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Media > Newsletters > Law Enforcement Bulletin > June 2013 > State v. Howard, Second District Court of Appeals (Champaign, Clark, Darke, Greene, Miami and Montgo

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State v. Howard, Second District Court of Appeals (Champaign, Clark, Darke, Greene, Miami and Montgomery counties), May 24, 2013.

Question: Can an officer open a small container found during a pat-down that he suspects may contain razor blades.
Quick answer: No. An officer’s mere hunch that a small container may contain razor blades is insufficient.

Facts: Joseph Howard was patted-down as officers were investigating nuisance calls to a party being thrown by an outlaw biker gang. During the Howard’s pat-down, the officer found a handgun (which Howard had a CCW permit for) and three legal pocket knives. He also detected a small, hard container in Howard’s front pocket. Concerned the container might have razor blades in it, the officer opened it and discovered cocaine. The officer testified later that he had expertise in gang activity and believed that gang members (and others) occasionally hid razor blades on their person.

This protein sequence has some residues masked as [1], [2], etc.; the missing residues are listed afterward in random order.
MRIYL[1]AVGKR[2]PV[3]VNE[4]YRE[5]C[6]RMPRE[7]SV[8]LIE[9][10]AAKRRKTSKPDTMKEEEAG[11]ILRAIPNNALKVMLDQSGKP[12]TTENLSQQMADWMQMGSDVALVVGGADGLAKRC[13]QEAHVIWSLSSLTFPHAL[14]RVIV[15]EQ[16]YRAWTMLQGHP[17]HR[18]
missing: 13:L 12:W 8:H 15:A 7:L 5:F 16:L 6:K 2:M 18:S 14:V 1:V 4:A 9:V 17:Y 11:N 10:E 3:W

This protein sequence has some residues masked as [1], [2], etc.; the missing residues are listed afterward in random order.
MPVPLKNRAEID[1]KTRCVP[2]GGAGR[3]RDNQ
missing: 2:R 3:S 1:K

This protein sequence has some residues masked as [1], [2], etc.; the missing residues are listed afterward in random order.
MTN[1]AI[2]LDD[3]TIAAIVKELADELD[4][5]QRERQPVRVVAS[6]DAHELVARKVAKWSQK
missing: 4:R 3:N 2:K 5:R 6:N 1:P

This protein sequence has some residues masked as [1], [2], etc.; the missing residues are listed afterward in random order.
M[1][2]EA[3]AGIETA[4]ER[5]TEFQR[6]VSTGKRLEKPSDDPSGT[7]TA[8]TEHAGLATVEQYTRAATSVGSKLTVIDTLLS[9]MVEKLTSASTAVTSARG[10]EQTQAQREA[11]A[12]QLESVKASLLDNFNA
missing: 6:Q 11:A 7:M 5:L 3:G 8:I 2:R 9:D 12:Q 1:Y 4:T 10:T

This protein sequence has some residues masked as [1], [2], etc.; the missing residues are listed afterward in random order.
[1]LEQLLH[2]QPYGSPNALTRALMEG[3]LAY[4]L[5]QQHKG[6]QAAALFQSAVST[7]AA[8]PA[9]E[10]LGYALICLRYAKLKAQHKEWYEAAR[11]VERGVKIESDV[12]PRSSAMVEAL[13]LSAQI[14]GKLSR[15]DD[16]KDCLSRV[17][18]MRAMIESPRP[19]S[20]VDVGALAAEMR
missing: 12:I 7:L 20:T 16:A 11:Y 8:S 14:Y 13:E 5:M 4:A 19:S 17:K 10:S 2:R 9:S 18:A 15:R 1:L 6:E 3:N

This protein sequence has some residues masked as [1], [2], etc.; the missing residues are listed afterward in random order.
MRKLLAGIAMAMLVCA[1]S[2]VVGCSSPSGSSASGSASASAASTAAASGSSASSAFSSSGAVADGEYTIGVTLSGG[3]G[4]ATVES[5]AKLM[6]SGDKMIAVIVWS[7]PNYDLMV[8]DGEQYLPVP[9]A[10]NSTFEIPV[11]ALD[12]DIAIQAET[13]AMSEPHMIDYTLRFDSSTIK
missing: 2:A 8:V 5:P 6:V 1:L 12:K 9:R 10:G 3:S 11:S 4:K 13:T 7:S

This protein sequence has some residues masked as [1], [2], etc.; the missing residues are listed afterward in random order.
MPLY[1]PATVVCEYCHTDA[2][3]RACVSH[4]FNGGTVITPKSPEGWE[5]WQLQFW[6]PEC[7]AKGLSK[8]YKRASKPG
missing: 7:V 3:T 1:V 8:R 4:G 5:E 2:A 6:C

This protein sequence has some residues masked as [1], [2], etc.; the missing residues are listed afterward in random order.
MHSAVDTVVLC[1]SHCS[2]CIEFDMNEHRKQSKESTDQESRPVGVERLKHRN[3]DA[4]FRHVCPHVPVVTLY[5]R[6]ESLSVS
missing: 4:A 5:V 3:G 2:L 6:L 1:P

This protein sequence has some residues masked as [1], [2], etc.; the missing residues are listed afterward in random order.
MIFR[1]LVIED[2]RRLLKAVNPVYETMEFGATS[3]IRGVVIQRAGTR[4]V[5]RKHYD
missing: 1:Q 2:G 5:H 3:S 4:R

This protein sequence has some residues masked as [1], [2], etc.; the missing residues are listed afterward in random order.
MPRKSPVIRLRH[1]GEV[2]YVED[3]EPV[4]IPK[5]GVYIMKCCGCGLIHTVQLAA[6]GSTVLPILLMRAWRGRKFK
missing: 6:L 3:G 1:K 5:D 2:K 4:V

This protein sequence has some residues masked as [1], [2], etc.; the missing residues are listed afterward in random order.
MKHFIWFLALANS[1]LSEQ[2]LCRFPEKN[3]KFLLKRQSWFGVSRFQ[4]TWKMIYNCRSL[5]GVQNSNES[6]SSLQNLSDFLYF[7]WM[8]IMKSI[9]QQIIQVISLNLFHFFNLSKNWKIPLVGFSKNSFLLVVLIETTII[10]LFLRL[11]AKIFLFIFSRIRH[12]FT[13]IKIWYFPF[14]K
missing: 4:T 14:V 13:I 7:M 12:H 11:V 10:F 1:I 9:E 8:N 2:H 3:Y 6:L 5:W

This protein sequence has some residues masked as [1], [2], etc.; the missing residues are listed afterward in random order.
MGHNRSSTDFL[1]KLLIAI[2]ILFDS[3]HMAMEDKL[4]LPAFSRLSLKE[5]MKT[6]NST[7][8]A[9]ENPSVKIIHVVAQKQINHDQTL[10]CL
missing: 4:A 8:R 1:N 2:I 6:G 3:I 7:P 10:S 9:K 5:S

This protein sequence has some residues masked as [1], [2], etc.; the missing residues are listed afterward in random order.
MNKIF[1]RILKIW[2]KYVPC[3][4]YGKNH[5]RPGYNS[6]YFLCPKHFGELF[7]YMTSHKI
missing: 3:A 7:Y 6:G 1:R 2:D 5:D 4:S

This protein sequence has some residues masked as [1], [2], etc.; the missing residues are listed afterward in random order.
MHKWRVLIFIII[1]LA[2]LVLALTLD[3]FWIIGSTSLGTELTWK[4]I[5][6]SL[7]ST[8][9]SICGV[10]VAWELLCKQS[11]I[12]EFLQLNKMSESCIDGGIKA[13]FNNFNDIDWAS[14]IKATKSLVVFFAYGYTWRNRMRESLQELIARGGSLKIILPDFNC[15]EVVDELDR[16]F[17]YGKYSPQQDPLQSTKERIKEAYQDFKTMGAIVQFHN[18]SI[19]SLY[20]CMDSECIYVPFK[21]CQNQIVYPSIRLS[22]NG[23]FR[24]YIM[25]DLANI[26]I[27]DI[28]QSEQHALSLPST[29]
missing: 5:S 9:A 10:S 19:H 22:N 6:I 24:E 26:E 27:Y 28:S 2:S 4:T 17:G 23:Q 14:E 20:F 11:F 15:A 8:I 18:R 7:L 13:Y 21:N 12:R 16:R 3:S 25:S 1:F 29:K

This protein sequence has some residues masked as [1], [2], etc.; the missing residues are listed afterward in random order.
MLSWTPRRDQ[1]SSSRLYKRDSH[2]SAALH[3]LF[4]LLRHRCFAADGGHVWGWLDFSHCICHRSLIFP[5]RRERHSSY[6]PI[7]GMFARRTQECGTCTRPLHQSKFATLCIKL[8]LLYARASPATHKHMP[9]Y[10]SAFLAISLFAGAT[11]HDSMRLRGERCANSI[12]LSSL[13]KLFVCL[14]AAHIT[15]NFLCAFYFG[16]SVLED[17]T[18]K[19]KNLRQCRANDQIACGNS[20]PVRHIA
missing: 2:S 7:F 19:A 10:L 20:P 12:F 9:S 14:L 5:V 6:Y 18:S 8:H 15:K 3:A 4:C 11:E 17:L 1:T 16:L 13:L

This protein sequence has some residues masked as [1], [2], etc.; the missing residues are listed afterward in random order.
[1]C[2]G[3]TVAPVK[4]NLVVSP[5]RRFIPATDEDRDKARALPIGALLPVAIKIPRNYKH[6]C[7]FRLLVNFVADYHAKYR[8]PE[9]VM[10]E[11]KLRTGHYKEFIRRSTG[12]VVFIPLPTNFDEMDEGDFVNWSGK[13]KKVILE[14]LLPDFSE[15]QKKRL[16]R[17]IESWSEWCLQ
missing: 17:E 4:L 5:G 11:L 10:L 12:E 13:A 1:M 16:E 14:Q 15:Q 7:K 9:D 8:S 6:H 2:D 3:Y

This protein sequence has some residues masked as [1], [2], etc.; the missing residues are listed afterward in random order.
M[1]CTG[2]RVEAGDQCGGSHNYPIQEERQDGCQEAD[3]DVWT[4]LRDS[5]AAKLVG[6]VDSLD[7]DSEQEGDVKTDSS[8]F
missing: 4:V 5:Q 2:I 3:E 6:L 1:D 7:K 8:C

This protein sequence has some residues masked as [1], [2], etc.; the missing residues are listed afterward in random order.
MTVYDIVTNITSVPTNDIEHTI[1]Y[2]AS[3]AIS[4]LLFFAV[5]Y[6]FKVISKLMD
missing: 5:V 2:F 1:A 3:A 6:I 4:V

Why this case is important: The court held that opening the container violated the Constitution because the officer had neither consent nor a warrant. Pat-down searches promote officer safety, but they must be limited to weapons that could harm the officer. In the words, allowing officers the limited ability to pat-down a suspect is a balance between a person’s right to privacy and protecting officers.
However, following a line of Ohio cases, this court held that if officers could search any container that could conceivably hold a razor blade, they would essentially be able to search every container. Indeed, because razor blades are so small and flexible, an officer conducting a pat-down for razors could search every article of clothing, bag, or container on a suspect.
Keep in mind: The purpose of a pat-down search is to protect you from obvious weapons that present an immediate risk to you. It is not a free license for you to conduct a search that the Constitution otherwise prevents. In Ohio, courts have routinely rejected the argument that officers open small containers because they might contain a small weapon like a razor blade.
View the Ohio Second District Court of Appeals website to view the entire opinion.